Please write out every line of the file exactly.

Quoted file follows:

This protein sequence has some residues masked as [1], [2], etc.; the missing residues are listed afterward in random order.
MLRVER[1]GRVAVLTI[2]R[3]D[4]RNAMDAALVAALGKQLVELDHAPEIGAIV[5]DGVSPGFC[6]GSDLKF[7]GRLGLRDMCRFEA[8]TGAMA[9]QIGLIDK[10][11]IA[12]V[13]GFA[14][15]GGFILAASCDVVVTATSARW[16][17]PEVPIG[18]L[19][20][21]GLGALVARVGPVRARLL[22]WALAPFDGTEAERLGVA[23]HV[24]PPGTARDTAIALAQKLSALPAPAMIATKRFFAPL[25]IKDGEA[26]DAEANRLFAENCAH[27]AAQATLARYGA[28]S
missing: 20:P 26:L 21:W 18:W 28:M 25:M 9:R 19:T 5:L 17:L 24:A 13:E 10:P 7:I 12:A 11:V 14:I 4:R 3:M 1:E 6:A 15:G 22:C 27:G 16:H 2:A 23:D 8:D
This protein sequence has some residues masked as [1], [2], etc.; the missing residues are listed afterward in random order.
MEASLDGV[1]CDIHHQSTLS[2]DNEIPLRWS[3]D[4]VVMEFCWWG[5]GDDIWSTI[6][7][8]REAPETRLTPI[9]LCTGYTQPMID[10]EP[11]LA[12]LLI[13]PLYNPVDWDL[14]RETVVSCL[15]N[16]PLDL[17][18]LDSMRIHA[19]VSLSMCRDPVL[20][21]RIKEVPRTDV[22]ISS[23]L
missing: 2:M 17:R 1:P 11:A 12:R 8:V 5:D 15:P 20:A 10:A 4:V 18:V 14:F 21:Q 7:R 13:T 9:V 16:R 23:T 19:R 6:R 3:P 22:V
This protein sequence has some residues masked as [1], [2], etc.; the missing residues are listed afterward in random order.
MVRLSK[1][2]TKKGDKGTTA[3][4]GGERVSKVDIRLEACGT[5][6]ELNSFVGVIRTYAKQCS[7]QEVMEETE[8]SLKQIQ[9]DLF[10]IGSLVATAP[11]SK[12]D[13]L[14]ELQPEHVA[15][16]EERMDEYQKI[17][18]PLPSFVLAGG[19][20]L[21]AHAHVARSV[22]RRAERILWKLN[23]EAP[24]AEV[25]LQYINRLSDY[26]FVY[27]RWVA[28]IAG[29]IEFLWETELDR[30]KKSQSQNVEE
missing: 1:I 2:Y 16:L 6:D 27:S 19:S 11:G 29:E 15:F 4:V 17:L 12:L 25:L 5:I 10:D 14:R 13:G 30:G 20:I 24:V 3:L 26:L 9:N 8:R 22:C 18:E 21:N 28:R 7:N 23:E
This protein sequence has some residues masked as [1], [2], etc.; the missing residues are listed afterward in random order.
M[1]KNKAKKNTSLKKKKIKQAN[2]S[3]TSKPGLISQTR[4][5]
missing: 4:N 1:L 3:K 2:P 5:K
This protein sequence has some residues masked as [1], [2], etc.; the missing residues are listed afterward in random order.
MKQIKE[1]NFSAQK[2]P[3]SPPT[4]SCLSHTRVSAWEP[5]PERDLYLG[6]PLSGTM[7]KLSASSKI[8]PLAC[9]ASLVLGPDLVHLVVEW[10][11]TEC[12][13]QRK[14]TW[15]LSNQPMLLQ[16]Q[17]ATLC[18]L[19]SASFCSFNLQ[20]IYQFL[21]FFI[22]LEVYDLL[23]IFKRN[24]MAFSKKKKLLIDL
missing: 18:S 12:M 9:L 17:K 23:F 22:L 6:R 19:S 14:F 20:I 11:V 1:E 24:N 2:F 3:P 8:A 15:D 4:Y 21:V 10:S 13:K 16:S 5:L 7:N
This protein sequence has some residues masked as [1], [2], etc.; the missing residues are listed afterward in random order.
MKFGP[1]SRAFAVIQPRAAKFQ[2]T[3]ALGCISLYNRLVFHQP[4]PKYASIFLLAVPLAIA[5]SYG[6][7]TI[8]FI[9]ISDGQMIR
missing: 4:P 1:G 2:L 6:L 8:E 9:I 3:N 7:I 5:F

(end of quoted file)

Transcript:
This protein sequence has some residues masked as [1], [2], etc.; the missing residues are listed afterward in random order.
MLRVER[1]GRVAVLTI[2]R[3]D[4]RNAMDAALVAALGKQLVELDHAPEIGAIV[5]DGVSPGFC[6]GSDLKF[7]GRLGLRDMCRFEA[8]TGAMA[9]QIGLIDK[10][11]IA[12]V[13]GFA[14][15]GGFILAASCDVVVTATSARW[16][17]PEVPIG[18]L[19][20][21]GLGALVARVGPVRARLL[22]WALAPFDGTEAERLGVA[23]HV[24]PPGTARDTAIALAQKLSALPAPAMIATKRFFAPL[25]IKDGEA[26]DAEANRLFAENCAH[27]AAQATLARYGA[28]S
missing: 20:P 26:L 21:W 18:W 28:M 25:M 9:R 19:T 5:L 17:L 24:A 13:E 10:P 7:I 12:A 11:V 14:I 4:R 3:M 1:E 6:A 15:G 22:C 27:G 16:H 2:A 23:D 8:D
This protein sequence has some residues masked as [1], [2], etc.; the missing residues are listed afterward in random order.
MEASLDGV[1]CDIHHQSTLS[2]DNEIPLRWS[3]D[4]VVMEFCWWG[5]GDDIWSTI[6][7][8]REAPETRLTPI[9]LCTGYTQPMID[10]EP[11]LA[12]LLI[13]PLYNPVDWDL[14]RETVVSCL[15]N[16]PLDL[17][18]LDSMRIHA[19]VSLSMCRDPVL[20][21]RIKEVPRTDV[22]ISS[23]L
missing: 2:M 17:R 1:P 11:A 12:R 8:V 5:D 15:P 20:A 10:A 4:V 18:V 14:F 21:Q 7:R 13:T 9:V 16:R 23:T 19:R 6:R 3:P 22:V
This protein sequence has some residues masked as [1], [2], etc.; the missing residues are listed afterward in random order.
MVRLSK[1][2]TKKGDKGTTA[3][4]GGERVSKVDIRLEACGT[5][6]ELNSFVGVIRTYAKQCS[7]QEVMEETE[8]SLKQIQ[9]DLF[10]IGSLVATAP[11]SK[12]D[13]L[14]ELQPEHVA[15][16]EERMDEYQKI[17][18]PLPSFVLAGG[19][20]L[21]AHAHVARSV[22]RRAERILWKLN[23]EAP[24]AEV[25]LQYINRLSDY[26]FVY[27]RWVA[28]IAG[29]IEFLWETELDR[30]KKSQSQNVEE
missing: 1:I 2:Y 16:L 6:D 27:S 19:S 11:G 29:E 15:F 4:V 17:L 12:L 25:L 5:I 10:D 14:R 13:G 30:G 20:I 24:V 3:L 26:L 9:N 8:R 22:C 18:E 21:N 28:R 7:N 23:E
This protein sequence has some residues masked as [1], [2], etc.; the missing residues are listed afterward in random order.
M[1]KNKAKKNTSLKKKKIKQAN[2]S[3]TSKPGLISQTR[4][5]
missing: 4:N 1:L 3:K 2:P 5:K
This protein sequence has some residues masked as [1], [2], etc.; the missing residues are listed afterward in random order.
MKQIKE[1]NFSAQK[2]P[3]SPPT[4]SCLSHTRVSAWEP[5]PERDLYLG[6]PLSGTM[7]KLSASSKI[8]PLAC[9]ASLVLGPDLVHLVVEW[10][11]TEC[12][13]QRK[14]TW[15]LSNQPMLLQ[16]Q[17]ATLC[18]L[19]SASFCSFNLQ[20]IYQFL[21]FFI[22]LEVYDLL[23]IFKRN[24]MAFSKKKKLLIDL
missing: 18:S 12:M 9:L 17:K 23:F 22:L 6:R 19:S 14:F 20:I 11:V 1:E 24:N 2:F 3:P 8:A 15:D 4:Y 21:V 10:S 13:K 16:S 5:L 7:N
This protein sequence has some residues masked as [1], [2], etc.; the missing residues are listed afterward in random order.
MKFGP[1]SRAFAVIQPRAAKFQ[2]T[3]ALGCISLYNRLVFHQP[4]PKYASIFLLAVPLAIA[5]SYG[6][7]TI[8]FI[9]ISDGQMIR
missing: 4:P 1:G 2:L 6:L 8:E 9:I 3:N 7:I 5:F